Ariel Faynerman: What are your requirements for a bioengineering company that wants to use your program? How do you ensure that their therapy is safe and effective?

Liz Parrish : We are not biohackers or bioengineers. We collect treatment data from clinics selected by our partners. IHS requires clinics to meet the requirements of their countries, and medical personnel have excellent training as well as high standards of hygiene and equipment. IHS works only with reputable clinics. Scientists from the United States also regularly check the IHS clinics to ensure compliance with the standards.

Ariel Faynerman : How does your platform work?

Liz parrishA: Our company works under a contract. Unfortunately, I can not elaborate on it, because it is not public information. Our goal in creating our platform is to speed up regulation, having obtained as much early data on a person as possible, which we hope will make the most up-to-date technologies available to those who need them as soon as possible. Aging kills 100,000 people a day, so we cannot afford to relax, we are obliged to deliver treatment to patients as it appears.

Ariel Faynerman : Investors usually fear the uncertainty surrounding companies choosing any alternative to the current regulatory process. Is the situation improving? How do you solve this problem? Do you help bioengineering companies look for loyal investors?

Liz parrish: Any investment in new methods is risky. No risk, no profit. Medicine cannot develop if no one is willing to take the risk. This applies to both investors and patients. Recently, however, we have noted a tendency in favor of investments, which five years ago would have been considered high risk, but today they are considered rather as an average risk. The main reason is the increase in computing power, which, in turn, allows to obtain more information and analyze it better. When it comes to information, “more” is synonymous with “better.” More information allows investors to better predict the profitability of their investments; therefore, more funds are invested in things associated with more information.

Ariel Finerman : Aubrey de Gray said :“I think the main thing that we should do is to better use those who decided to go abroad to be treated: we should make their lives as simple as possible for them to report on the treatment received, and how well it worked, side effects and stuff, long after treatment so that such information can be analyzed and used in planning by future studies. People who provide experimental therapy have no incentive to collect such data, so they are usually never collected. ”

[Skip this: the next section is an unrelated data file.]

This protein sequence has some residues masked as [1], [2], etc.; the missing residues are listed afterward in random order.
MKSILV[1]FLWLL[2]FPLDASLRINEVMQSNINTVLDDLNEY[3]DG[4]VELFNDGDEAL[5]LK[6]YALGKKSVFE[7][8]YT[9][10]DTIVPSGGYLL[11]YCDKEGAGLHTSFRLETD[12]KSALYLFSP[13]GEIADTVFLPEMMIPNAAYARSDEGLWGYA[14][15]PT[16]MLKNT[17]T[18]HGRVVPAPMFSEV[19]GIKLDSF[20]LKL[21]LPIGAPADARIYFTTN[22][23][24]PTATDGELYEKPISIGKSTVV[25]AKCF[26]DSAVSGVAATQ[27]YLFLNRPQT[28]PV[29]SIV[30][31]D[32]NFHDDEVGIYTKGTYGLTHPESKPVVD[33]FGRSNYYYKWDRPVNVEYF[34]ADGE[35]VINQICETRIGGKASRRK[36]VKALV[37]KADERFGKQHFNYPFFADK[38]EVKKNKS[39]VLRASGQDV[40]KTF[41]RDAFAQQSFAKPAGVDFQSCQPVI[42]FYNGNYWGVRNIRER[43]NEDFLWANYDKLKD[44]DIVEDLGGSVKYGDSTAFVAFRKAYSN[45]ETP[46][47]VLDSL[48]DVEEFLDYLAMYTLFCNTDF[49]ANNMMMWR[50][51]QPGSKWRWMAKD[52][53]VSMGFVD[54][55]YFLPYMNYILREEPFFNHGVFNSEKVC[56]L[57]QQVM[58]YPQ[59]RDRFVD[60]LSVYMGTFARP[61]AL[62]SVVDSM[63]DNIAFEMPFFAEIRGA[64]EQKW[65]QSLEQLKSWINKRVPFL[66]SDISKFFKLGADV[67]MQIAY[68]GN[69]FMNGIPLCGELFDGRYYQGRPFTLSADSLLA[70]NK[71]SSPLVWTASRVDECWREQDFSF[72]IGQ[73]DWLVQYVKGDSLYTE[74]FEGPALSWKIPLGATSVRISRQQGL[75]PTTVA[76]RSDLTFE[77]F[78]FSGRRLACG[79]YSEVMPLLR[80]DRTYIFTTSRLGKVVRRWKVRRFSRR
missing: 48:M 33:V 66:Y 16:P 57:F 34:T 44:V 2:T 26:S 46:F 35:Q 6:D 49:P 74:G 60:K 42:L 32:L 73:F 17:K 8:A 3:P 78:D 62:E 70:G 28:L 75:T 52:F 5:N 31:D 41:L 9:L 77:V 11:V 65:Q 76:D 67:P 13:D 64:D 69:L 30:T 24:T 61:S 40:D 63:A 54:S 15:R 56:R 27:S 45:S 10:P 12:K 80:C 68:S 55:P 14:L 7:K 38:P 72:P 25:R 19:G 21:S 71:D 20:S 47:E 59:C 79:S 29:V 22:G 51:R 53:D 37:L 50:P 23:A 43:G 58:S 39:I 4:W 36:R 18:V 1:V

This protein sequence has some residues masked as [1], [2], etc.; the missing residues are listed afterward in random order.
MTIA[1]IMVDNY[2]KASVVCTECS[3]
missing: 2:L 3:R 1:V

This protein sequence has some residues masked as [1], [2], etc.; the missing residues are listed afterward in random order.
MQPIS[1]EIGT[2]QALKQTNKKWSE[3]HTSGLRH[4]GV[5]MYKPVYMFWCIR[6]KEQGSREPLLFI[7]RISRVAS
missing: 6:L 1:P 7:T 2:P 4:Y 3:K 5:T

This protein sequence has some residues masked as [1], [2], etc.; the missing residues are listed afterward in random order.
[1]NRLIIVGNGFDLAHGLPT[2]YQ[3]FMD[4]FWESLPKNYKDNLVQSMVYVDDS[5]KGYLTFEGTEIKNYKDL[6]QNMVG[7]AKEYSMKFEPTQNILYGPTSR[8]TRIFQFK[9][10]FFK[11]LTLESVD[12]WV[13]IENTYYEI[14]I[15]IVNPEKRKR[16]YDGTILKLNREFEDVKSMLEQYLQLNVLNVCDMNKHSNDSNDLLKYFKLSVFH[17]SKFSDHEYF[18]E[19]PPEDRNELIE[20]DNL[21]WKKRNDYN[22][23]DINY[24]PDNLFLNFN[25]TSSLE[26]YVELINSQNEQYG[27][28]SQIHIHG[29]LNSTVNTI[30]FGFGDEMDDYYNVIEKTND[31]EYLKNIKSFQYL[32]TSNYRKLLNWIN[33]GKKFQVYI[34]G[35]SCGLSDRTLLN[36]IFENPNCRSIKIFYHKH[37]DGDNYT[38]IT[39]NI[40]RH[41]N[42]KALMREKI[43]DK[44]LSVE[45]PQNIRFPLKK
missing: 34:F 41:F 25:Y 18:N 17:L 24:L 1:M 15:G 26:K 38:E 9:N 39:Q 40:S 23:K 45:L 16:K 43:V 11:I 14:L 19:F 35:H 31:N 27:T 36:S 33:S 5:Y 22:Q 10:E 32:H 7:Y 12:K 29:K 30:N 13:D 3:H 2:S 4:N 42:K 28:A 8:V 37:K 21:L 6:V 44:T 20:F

Do you or your partner clinics collect such information?

Liz parrish: As I said above, BioViva's goal is to collect and process data. This is what we do. We collect data before and during treatment. Then at different times after treatment. We hope to collect a lot of information about each patient we treat and collect a lot of data from many, many patients. This is the only way to evaluate whether treatment works, for whom it works, for how long, how many times and so on.

Ariel Faynerman : Some people are concerned that many types of treatment through medical tourism will only be available to a small group. Due to the lack of information, the need to go abroad, the lack of a sane network of clinics and so on. What do you say? How do you plan to solve the problem?

Liz parrish: All new treatment methods are expensive because their development is still ongoing. A small group of people who can afford them, benefits from the fact that at the time of their treatment is the most modern medicine, but they both fund research and development that will improve these treatments, and then make them available to a larger number. This applies to organ transplantation or coronary artery bypass graft surgery, now routine, but once inaccessible to the majority, and to gene therapy.

The fact that treatment takes place abroad does not necessarily mean a lack of information. All clinics offered by IHS have web pages with detailed information. IHS is a network of clinics that has not yet had a tool to connect patients in need of treatment with clinics all over the world, only one or two of which can have the treatment needed by a particular patient.

Of course, there is less information about the clinical trials of some of the therapies they offer, and how could it be otherwise? These therapies are new, their trials are not yet traversed in a new territory. This new territory requires that patients explore it, provide us with information for analysis and thus make new therapies available to more people.

Ariel Faynerman: Thank you very much for your answers, I hope to meet you again!

Liz Parrish : Thank you for inviting me.